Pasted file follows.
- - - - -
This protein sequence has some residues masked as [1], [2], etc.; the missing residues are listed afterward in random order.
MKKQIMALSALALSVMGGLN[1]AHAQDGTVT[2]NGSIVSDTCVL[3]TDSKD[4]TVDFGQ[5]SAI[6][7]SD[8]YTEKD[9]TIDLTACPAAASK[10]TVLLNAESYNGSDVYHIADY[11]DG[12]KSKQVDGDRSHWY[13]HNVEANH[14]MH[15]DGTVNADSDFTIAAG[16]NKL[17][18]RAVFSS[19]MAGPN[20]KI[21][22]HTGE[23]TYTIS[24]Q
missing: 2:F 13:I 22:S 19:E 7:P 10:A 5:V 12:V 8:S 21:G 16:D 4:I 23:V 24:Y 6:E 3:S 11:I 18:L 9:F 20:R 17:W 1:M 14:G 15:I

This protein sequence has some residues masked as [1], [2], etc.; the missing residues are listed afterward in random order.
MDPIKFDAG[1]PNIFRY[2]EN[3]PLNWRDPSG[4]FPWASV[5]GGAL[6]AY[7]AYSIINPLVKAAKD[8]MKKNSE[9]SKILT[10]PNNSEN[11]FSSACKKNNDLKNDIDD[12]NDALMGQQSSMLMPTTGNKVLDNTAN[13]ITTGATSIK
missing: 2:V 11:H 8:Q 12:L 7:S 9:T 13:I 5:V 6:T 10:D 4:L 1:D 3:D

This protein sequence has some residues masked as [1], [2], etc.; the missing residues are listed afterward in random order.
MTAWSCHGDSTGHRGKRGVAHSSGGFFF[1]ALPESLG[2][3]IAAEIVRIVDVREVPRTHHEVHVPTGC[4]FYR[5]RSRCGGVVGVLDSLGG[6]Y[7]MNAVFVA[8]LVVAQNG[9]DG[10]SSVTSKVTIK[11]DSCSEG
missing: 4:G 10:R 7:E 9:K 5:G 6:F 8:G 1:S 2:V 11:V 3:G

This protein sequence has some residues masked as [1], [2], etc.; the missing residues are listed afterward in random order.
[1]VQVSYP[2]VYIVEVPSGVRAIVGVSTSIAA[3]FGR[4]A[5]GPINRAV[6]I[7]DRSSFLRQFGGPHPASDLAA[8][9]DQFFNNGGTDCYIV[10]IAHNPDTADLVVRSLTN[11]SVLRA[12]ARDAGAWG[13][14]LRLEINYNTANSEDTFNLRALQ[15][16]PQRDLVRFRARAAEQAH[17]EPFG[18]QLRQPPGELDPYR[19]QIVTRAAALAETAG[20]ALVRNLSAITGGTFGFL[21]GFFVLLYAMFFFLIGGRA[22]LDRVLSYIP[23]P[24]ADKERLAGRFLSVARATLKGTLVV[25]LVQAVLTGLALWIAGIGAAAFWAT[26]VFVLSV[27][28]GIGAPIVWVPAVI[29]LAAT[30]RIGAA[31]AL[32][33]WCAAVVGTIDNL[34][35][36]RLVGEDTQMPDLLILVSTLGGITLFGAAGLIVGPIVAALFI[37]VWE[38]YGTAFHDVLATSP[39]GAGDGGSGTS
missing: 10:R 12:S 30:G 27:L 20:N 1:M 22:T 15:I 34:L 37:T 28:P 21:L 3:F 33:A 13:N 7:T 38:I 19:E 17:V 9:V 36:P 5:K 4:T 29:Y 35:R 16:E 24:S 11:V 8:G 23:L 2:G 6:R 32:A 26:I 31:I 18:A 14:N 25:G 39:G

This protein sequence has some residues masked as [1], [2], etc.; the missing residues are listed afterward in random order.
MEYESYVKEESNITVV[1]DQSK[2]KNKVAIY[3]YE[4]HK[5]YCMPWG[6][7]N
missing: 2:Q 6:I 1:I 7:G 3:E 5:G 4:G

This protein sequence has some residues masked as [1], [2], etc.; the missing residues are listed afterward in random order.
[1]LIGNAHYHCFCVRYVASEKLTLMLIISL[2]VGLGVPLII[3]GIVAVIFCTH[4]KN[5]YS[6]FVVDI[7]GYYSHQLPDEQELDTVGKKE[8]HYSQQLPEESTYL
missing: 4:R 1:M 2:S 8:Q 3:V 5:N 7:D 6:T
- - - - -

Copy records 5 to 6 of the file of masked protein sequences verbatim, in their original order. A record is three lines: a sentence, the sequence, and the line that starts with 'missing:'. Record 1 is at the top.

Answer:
This protein sequence has some residues masked as [1], [2], etc.; the missing residues are listed afterward in random order.
MEYESYVKEESNITVV[1]DQSK[2]KNKVAIY[3]YE[4]HK[5]YCMPWG[6][7]N
missing: 2:Q 6:I 1:I 7:G 3:E 5:G 4:G

This protein sequence has some residues masked as [1], [2], etc.; the missing residues are listed afterward in random order.
[1]LIGNAHYHCFCVRYVASEKLTLMLIISL[2]VGLGVPLII[3]GIVAVIFCTH[4]KN[5]YS[6]FVVDI[7]GYYSHQLPDEQELDTVGKKE[8]HYSQQLPEESTYL
missing: 4:R 1:M 2:S 8:Q 3:V 5:N 7:D 6:T